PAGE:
The saturated landscapes look like a mash up of Tim Burton’s Alice in Wonderland and James Cameron’s Avatar, a combination of real and surreal-looking elements. One concept rendering shows a lush green mountain which bridges above the yellow brick road which winding around and underneath. The interiors and exteriors of the castles look inspired by some of the animated Disney classics. For example, the interior of Glinda’s castle features very elaborate wallpaper, reminiscent of the designs in the Haunted Mansion.

Stromberg admits that in addition to the original Wizard of Oz, he referenced other Disney films like Song of the South. The Emerald City is very art deco-influenced, all royal green with yellowish gold features.

He tried to create something that pays respect to the original film we’ve grown up with but also takes viewers to the next level of filmmaking and art direction. The Oz we will see in this film is supposedly something closer to the one described in the original books than the original Wizard of Oz movie.

3. The surreal world of OZ was created practically with big sets and computer rendered set extensions.

Sam Raimi insisted on using physical sets with blue screen backdrops instead of rendering the entire set with virtual environments, something that was considered early on. The entire film was shot on sound stages, and not one frame was shot outside. Raimi says that he couldn’t even shoot a sky because none of the landscapes in OZ could ever fit in our reality.

Michelle Williams said she found it incredibly freeing that Sam gave the actors physical sets to live in, puppets to react to, and loved that he didn’t leave them out in the cold to act against a blue screen.

4. Oz: The Great and Powerful is a Rise of the Planet of the Apes-style prequel.

The screenplay, written by Mitchell Kapner and David Lindsay-Abaire, is based on characters, places and stories told throughout L. Frank Baum‘s series of 14 books set in the OZ universe. It imagines the origins of the man who becomes “The Wizard of Oz”, and explains how the Wicked Witch came to be so wicked.

James Franco plays Oscar Diggs, a small time magician in a traveling circus who feels above his current situation. A hot air balloon ride into a storm (complete with, you guessed it, a tornado) transports him to the world of Oz. The world is in turmoil and it has long been prophesied that a Wizard would come to save the land. But which of the world’s three witches can he trust — Theodora (Mila Kunis), her older sister Evanora (Rachel Weisz) or Glinda (Michelle Williams)? The answer may seem obvious to those who have watched the 1939 film, but the story is brilliantly structured with twists and turns you might not expect.

The last act of the movie is a huge battle and takeover of emerald city. We will learn how the Wizard becomes the man behind the curtain, complete with a projection on a large head. And through the course of the adventure, Oz will transform from a selfish man to a selfless man.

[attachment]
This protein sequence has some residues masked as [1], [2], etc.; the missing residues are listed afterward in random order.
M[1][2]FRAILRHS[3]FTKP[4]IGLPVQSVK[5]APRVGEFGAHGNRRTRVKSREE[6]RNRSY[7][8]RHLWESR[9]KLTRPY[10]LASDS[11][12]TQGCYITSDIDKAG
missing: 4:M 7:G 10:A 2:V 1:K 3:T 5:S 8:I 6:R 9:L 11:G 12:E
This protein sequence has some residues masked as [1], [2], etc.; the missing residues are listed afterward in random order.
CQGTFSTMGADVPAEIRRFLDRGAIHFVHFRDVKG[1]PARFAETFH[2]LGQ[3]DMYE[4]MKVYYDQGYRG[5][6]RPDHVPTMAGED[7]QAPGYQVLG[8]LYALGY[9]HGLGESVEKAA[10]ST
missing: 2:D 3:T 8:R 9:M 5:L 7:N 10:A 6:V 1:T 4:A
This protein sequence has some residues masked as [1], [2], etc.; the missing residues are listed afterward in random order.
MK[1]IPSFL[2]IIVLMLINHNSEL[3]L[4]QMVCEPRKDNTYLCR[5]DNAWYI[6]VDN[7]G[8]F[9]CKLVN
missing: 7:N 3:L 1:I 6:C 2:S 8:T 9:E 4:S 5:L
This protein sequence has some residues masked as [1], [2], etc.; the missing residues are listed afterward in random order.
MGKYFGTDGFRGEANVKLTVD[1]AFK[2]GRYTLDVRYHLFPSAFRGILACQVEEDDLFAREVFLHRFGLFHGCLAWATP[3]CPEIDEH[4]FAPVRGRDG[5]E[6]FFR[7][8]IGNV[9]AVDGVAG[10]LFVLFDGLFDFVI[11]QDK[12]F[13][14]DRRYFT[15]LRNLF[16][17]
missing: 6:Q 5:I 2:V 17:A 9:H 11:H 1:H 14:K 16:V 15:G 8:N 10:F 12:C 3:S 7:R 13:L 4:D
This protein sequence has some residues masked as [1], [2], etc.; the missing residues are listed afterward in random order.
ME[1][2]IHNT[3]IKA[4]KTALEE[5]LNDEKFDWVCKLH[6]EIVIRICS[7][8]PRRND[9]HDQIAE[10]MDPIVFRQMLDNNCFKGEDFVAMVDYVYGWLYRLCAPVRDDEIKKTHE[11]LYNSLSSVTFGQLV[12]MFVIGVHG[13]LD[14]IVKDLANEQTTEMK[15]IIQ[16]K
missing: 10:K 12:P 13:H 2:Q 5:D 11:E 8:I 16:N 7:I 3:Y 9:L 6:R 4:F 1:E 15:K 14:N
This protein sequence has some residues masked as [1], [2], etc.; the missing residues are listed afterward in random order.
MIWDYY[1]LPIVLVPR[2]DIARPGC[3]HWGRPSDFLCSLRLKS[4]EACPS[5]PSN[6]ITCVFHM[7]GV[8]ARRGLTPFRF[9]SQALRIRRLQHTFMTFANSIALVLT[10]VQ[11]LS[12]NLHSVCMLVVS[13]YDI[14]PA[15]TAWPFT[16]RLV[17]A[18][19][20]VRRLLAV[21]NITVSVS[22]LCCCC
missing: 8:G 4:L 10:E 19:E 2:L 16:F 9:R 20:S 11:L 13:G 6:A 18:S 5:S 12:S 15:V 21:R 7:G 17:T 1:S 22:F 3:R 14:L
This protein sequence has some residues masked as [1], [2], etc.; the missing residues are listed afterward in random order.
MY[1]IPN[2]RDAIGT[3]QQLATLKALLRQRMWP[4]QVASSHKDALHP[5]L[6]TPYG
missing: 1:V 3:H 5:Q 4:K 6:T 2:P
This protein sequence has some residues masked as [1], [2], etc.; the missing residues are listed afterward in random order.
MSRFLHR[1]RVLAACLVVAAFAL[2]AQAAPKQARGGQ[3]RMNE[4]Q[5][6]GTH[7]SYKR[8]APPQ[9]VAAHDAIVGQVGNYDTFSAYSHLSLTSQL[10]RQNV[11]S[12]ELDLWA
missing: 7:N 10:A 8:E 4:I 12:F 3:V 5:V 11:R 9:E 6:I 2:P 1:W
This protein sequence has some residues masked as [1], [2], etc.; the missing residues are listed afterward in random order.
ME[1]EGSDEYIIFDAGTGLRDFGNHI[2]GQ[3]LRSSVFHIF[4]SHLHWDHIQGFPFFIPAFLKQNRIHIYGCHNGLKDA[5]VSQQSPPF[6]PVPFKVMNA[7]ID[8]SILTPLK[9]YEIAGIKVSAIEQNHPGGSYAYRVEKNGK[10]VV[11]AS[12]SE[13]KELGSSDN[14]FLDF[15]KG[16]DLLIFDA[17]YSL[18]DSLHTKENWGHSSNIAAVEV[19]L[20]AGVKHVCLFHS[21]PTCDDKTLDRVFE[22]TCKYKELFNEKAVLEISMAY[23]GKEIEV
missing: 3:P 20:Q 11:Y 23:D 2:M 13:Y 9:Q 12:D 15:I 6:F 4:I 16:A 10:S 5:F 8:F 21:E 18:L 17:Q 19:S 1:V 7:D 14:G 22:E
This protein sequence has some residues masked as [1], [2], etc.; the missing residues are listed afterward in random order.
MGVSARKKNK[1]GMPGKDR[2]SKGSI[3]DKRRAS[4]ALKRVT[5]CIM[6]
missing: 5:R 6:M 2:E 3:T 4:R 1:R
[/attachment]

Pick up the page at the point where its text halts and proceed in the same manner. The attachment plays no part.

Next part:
The goal of the story is to honor the original Wizard of Oz story but add to the mythology in a way that it might even enhance the reading of the earlier work. And as fans know, Baum’s Oz book series offer many more stories on which to base a possible sequel.

5. The Kansas-set opening is in black and white.

The opening sequence, set within a traveling circus stop in Kansas, was shot in the first two weeks of photography. It will be projected in black and white, and will be presented with mono sound and a smaller aspect ratio. The 3D depth will be dialed down, but still present. This is an obvious homage to the 1939 film which transitions from black and white to technicolor.

The aspect ratio grows when Frank arrives in Oz. That’s shown in a 30-second pullback shot that reveals Frank is no longer in Kansas any longer. Instead, his hot air balloon is floating above the wonderful land of Oz.

6. There are many different creatures in the land of Oz, some we know, many we’ve never seen before.

Many little creatures inhabit the world, including flocks of hummingbird/fish characters, and a small flying insect that looks like a mash up of an elephant and a butterfly. The Winkies are a group of 7-foot-tall soldiers that act as the Witches right hand henchmen.

The prequel features two types of flying monkeys, an angry baboon looking creature and a monkey that looks more like a cute chimpanzee. Zach Braff voices Finley, one of the chimpanzee-like flying monkeys, Theodora’s assistant, with whom Oz doesn’t hit it off in the beginning.

One of the characters along for this adventure is a tiny 18 inch tall breakable girl made of porcelain named China Girl (voiced by Ramona and Beezus star Joey King). Joey described the character as very sassy, having some attitude, but is also very sweet. Oz becomes kind of an adopted father to China Girl after he comes across her in China Town.

7. The film offers a more politically correct take on the iconic Munchkins.

35-40 little people were cast in the film to play Munchkins in this film. This time around they have spent time trying not to paint the Munchkins as odd. The characters are no longer wearing silly outfits. This film treats all of them as equals, basing their appearances off of their occupations.